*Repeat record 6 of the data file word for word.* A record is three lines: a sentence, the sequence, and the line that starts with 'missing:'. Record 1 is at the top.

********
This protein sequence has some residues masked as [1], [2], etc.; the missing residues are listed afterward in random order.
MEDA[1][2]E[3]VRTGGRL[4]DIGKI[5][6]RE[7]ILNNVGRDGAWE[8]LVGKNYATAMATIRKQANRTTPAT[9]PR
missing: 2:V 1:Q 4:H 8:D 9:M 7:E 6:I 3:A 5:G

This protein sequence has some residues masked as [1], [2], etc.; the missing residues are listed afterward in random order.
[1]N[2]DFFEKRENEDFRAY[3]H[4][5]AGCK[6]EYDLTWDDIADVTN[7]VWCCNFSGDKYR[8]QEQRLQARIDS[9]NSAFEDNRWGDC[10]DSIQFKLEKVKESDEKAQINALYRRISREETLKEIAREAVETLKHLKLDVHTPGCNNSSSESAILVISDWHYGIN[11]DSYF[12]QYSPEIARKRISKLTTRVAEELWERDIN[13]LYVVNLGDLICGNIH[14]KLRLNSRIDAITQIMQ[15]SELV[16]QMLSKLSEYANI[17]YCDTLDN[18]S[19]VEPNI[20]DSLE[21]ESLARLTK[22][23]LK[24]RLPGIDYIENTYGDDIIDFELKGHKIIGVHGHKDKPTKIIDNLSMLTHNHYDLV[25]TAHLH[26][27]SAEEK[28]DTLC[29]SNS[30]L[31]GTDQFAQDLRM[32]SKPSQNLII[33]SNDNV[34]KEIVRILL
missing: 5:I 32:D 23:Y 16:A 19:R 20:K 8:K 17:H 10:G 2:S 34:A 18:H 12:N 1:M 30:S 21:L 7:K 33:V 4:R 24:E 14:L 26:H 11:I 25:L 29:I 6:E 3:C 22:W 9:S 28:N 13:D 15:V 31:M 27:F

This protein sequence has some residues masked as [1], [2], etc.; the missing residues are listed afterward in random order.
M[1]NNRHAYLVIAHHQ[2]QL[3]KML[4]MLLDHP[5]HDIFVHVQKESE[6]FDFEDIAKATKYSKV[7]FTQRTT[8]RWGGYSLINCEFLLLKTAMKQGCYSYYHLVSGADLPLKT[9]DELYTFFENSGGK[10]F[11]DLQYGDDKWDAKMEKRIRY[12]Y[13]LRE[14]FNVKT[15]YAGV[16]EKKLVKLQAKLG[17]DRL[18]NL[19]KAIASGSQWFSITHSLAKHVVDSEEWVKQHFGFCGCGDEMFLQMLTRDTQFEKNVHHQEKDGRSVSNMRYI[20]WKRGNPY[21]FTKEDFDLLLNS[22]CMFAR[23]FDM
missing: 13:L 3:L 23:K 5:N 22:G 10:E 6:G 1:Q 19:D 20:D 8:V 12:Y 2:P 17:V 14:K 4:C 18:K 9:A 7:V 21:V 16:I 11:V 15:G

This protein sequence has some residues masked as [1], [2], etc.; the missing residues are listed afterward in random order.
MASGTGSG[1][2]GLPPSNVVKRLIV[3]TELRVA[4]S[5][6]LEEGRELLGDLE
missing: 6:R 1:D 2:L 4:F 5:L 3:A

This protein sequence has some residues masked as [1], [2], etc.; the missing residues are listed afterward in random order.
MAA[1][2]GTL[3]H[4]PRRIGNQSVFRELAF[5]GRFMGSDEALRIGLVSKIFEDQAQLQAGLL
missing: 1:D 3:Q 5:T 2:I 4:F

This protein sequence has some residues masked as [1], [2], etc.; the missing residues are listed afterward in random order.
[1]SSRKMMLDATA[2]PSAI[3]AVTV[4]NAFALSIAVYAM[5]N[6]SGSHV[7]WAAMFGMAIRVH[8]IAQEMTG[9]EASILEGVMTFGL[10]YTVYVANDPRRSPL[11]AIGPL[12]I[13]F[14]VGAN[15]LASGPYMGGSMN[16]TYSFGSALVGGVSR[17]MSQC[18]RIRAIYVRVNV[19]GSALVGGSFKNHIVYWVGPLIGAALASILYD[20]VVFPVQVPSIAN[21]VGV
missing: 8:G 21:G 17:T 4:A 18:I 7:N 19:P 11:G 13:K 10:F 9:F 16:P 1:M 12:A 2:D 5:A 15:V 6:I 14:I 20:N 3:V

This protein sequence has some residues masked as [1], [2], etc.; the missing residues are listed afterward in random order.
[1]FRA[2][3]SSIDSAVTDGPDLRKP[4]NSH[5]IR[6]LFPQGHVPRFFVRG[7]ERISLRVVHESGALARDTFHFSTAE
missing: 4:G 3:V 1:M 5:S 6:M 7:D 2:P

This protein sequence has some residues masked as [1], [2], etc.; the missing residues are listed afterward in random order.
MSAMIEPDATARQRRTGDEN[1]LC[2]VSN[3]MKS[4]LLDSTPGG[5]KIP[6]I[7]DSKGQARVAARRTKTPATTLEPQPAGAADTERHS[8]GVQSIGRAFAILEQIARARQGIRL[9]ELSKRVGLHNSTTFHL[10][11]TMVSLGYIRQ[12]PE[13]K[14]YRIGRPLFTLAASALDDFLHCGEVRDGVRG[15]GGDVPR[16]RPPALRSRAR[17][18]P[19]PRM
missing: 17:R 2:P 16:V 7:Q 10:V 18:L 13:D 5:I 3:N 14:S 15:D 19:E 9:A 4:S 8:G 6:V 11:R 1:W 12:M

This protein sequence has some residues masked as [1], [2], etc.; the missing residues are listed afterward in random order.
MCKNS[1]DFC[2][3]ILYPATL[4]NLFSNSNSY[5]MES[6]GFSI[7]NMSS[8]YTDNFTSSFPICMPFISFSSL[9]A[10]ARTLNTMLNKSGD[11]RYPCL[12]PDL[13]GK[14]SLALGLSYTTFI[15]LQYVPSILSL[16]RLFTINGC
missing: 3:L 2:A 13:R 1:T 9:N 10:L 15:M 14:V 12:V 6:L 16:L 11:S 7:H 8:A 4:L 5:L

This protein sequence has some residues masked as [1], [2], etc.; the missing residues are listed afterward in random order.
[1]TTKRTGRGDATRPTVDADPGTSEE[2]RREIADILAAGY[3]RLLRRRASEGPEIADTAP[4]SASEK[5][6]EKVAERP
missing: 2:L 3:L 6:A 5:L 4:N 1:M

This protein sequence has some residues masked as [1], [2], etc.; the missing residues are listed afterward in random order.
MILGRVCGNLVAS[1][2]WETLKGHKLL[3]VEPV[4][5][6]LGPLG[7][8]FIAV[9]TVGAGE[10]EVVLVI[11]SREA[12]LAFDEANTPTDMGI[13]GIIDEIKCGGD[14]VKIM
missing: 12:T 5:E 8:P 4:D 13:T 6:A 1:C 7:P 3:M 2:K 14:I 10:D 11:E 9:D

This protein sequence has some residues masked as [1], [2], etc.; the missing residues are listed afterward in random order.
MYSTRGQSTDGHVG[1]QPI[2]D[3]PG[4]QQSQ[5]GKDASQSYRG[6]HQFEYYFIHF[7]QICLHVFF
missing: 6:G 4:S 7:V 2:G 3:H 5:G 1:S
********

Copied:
This protein sequence has some residues masked as [1], [2], etc.; the missing residues are listed afterward in random order.
[1]SSRKMMLDATA[2]PSAI[3]AVTV[4]NAFALSIAVYAM[5]N[6]SGSHV[7]WAAMFGMAIRVH[8]IAQEMTG[9]EASILEGVMTFGL[10]YTVYVANDPRRSPL[11]AIGPL[12]I[13]F[14]VGAN[15]LASGPYMGGSMN[16]TYSFGSALVGGVSR[17]MSQC[18]RIRAIYVRVNV[19]GSALVGGSFKNHIVYWVGPLIGAALASILYD[20]VVFPVQVPSIAN[21]VGV
missing: 8:G 21:G 17:T 4:A 18:I 7:N 19:P 11:G 13:K 10:F 9:F 16:P 1:M 12:A 2:D 5:A 15:V 6:I 14:I 20:N 3:V